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What is the difference between a Troll and an Internet Bot

What is the difference between a Troll and an Internet Bot

By israelipanda

Throughout recent years, words like “bots”, “botnets”, and “savages” have entered standard discussions about interpersonal organizations and their effect on majority rule governments. However, discussions about malicious social media accounts have frequently been diverted from their substance to their definitions.

Some of DFRLab’s working definitions and methods for identifying, exposing, and explaining online disinformation are described in this post.

What are bots?

A social media account that is run by an algorithm rather than a human is known as a bot. To put it another way, a bot is made to post without human intervention. Twelve indicators that can be used to identify a bot were previously provided by the Digital Forensic Research Lab (DFRLab).Anonymity, a high level of activity, and the amplification of particular users, subjects, or hashtags are the three primary indicators of a bot.

A user account cannot be considered a bot if it makes individual posts and interacts with them through comments, replies, or other means.

Twitter and other social networks that allow users to create multiple accounts are the most common places to find bots.

Is it possible to determine whether a user account is not a bot?

Taking a look at the tweets that the account has written themselves is the easiest way to determine whether or not it is a bot. Using the straightforward search feature in Twitter’s search bar is an easy way to accomplish this.

It is highly unlikely that the account in question is a bot if the tweets that were returned by the search are genuine—that is, they were not copied from another user.

What makes a bot different from a troll?

A troll is someone who posts offensive or off-topic content in an online community or social network with the intention of causing conflict or offense among other users. Their objective is to derail discussions and elicit an emotional response from others.

A troll is a real user, whereas a bot is a machine, so the two are distinct. The two kinds of accounts cannot coexist.

Savaging as an action, be that as it may, isn’t restricted to savages alone. Trolls have been observed to use bots to amplify some of their messages, according to DFRLab. For instance, in August 2017, the DFRLab was the target of troll accounts that were amplified by bots following an article about the protests in Charlottesville. This is one way that bots can and have been used for trolling.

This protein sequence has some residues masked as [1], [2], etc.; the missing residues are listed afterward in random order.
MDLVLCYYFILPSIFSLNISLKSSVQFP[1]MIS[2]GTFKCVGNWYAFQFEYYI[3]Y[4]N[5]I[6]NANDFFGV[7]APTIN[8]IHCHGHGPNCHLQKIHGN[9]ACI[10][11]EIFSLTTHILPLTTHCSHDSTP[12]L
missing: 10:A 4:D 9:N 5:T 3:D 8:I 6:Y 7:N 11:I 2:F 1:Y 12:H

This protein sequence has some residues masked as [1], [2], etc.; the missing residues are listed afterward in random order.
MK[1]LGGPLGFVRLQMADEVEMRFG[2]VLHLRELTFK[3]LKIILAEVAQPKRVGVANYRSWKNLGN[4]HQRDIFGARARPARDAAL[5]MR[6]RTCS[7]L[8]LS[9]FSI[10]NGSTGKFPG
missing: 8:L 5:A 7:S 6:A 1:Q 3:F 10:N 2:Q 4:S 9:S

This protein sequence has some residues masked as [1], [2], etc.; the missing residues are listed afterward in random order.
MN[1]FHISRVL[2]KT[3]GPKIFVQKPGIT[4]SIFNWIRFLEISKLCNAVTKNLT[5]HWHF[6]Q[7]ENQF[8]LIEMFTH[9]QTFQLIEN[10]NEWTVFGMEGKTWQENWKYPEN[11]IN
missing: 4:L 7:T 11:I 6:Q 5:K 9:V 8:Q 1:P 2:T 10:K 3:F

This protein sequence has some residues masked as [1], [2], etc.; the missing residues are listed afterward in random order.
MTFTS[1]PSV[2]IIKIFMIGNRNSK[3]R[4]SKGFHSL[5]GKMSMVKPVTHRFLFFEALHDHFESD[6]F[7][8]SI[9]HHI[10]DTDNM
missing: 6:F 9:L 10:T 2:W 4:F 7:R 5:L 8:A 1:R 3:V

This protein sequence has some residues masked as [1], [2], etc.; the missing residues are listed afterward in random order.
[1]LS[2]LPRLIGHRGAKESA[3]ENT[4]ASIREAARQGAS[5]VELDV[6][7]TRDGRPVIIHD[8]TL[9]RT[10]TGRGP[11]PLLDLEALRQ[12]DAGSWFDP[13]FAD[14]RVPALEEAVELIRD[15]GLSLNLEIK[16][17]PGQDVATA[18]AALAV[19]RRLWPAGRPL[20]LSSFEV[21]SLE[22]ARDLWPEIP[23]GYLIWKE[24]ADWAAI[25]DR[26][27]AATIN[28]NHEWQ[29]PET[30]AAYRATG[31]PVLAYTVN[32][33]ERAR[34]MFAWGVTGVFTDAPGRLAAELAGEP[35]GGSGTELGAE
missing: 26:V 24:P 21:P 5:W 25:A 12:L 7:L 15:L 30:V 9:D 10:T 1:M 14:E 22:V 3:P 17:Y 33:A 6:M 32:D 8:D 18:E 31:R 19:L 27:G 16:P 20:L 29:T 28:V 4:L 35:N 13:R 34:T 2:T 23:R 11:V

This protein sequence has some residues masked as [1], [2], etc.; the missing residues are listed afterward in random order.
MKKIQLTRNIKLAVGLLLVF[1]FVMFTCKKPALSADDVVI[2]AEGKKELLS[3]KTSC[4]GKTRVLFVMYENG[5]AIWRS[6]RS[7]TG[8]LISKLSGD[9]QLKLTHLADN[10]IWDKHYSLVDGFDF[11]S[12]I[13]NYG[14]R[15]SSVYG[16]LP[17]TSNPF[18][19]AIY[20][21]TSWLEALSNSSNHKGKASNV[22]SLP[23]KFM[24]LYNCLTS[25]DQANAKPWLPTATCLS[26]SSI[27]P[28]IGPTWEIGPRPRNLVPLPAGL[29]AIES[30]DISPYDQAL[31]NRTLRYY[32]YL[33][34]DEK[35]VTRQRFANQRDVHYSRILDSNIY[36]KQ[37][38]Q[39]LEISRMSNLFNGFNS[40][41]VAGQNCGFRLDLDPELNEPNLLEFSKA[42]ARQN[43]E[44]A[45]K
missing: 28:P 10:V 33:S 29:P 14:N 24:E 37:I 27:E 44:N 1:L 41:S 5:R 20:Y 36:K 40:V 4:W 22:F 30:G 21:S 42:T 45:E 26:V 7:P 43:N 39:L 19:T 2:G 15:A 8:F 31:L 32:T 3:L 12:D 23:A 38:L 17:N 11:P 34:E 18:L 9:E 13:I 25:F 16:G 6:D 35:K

What does a botnet do?

A network of bot accounts managed by the same person or group is known as a botnet. The term “bot herder” or “bot shepherd” refers to those who oversee botnets, which necessitate initial human intervention prior to deployment. The purpose of botnets is to create social media engagement for a particular topic, giving the impression that “real” users are more engaged with it than they actually are. Because engagement on social media platforms leads to more engagement, a successful botnet exposes the topic it is deployed on to a greater number of actual users.

What does a botnet do?

A botnet’s objective is to give the impression that a hashtag, user, or keyword is more popular or talked about (positively or negatively) than it actually is. In order to influence the trending section, bots target social media algorithms. This would expose unsuspecting users to conversations amplified by bots.

Human users are rarely targeted by botnets, and when they do, it is only to spam or generally harass them, not to actively try to change their political or opinion views.

How can a botnet be identified?

Botnet herders have become more cautious as a result of Twitter’s bot purge and improved detection methodology, making it more difficult to identify individual bots. Analyzing the patterns of large botnets to confirm that its individual accounts are bots is an alternative to identifying individual bots.

Six indicators have been identified by DFRLab that may assist in identifying a botnet. Pay attention to the following if you come across a group of accounts that you think might be part of a botnet.

It is essential to keep in mind that no single indicator is sufficient to conclude that suspicious accounts are a part of a botnet when analyzing them. These assertions ought to be backed up by at least three indicators of a botnet.

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